Other treasured rewards we’ve experienced in our wildlife habitat can be enjoyed in various posts about Box Turtles, Ruby-throated Hummingbirds, Red-spotted Purples, Cloudless Sulphur, Pipevine Swallowtail, Monarchs, Mourning Cloaks, Painted Ladies, Red Admirals, Hummingbird Clearwings, Black Cherry, Red Cedar . . .

Pat Sutton, of Cape May NJ, is an author, educator, and naturalist who has taught gardening for wildlife workshops and led tours of private wildlife gardens for over 30 years. She shares her passion around the country at festivals and conferences and is available to speak to your group or organization.

© 2015, Pat Sutton. All rights reserved. This article is the property of Native Plants and Wildlife Gardens. We have received many requests to reprint our work. Our policy is that you are free to use a short excerpt which must give proper credit to the author, and must include a link back to the original post on our site. Please use the contact form above if you have any questions.

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Comments

  1. Carol Duke says

    How delightful Pat. I have yet to meet this beautiful bird. What a sweet housemate. I so enjoyed this article.
    Carol Duke recently posted..Scarlet Tanager Joins ‘A Bestiary’

    Reply
    • Pat Sutton says

      Carol, thank you for your kind words. May you get to savor one in the near future. They are one of my favorites!
      Pat Sutton recently posted..The Ultimate Reward for a Wildlife Gardener

      Reply
  2. Carole says

    What a treat to have the warbler hiding in plain sight. And think you for the hint about the roosting basket. I was given a set of these as a gift. It doesn’t snow here in north Florida, but I have put them out on some cold nights in the hope that they might be used. Now I know I can use them year-round to entice some feathered friends.

    Reply
  3. Paul says

    Pat, loved hearing about your unique warbler visitor! We have a small condo in CA with just a water fountain, tree (white birch), and some understory sage and get Townsend warblers, black throated warblers,and yellow rumps. As we are moving to a house with a large yard, your wildlife garden story is inspiring, thanks!

    Paul

    Reply
    • Pat Sutton says

      Paul, sounds like you’ve got the right gardening touch and know how. May all your efforts with your new property give you many rewards.
      Pat Sutton recently posted..The Ultimate Reward for a Wildlife Gardener

      Reply
  4. Gaylord says

    Your efforts are again rewarded!

    Reply
  5. Vera Capogna says

    How lucky you and Clay are! The Prothonotary became a life bird for me only this spring! For you to have them nest on your porch–what a treat!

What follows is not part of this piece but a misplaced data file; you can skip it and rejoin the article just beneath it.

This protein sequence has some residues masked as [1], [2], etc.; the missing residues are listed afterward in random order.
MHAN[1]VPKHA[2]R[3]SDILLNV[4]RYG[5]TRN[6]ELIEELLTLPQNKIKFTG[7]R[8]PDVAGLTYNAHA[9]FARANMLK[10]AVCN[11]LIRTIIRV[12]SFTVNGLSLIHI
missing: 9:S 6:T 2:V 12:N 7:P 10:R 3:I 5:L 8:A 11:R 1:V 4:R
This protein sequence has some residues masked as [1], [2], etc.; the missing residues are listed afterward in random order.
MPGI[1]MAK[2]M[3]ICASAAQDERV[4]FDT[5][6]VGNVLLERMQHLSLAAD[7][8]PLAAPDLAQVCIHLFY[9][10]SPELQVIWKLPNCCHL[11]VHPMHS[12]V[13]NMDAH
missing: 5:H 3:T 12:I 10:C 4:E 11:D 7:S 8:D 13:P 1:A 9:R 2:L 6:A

Reply
    • Pat Sutton says

      Vera, so glad you got to see Prothonotary Warbler this spring. Stunning, aren’t they! And, yes, the nesting pair on our front porch are indeed a treat and a gift!
      Pat Sutton recently posted..The Ultimate Reward for a Wildlife Gardener

      Reply
  6. Sue Campbell says

    What a surprise for you! Your passion and hard work in your garden make this gift well deserved.
    Thanks for sharing.

    Reply
  7. Christine Clemenson says

    Pat, What a testimony to the success of your wildlife habitat. It gives us all encouragement to keep tweaking our gardens. Also some really good reasons to add more and varied water features to the garden. I would have loved to have seen your face when you first lifted that basket! Lovely photos by you and Clay. Thank you for sharing this sweet story!

    Reply
  8. Marilyn says

    How exciting, and amazing to think they can surprise even you and Clay! And how lovely, as you work outside, to be continually told that your gardens are, “Sweet! Sweet!”

    Reply
  9. Diane Redling says

    Congrats.. We are sooo jealous.. Lisa made several Prothonatary nest boxes and posted them by our stream but the wrens rule….maybe we should try roosting baskets.. enjoy!

    Reply
  10. Diana Wind says

    great photos. I especially like the watering can shot and the concert solo on the boat trailer. we garden for wildlife too; I’m always inspired by your posts. Enjoy your visitor!
    Diana Wind recently posted..Today in Our South Jersey Garden #GardenCuizine

    Reply
  11. Joan Rottkamp says

    Thank you for sharing your inspirational story. Can you tell us where to purchase a nesting box like yours? I tried looking up sites but the nesting boxes they offered for sale were not as nice as yours. Thanks for your help. Joan

    Reply
    • Pat Sutton says

      Hi Joan, when I googled Wren Roosting Basket I came up with this one (it looks most like ours):
      http://www.amazon.com/Gardman-BA05202-Teardrop-Roosting-Pocket/dp/B008RQ4UIM/ref=sr_1_8?ie=UTF8&qid=1434800571&sr=8-8&keywords=roosting+boxes

      Reply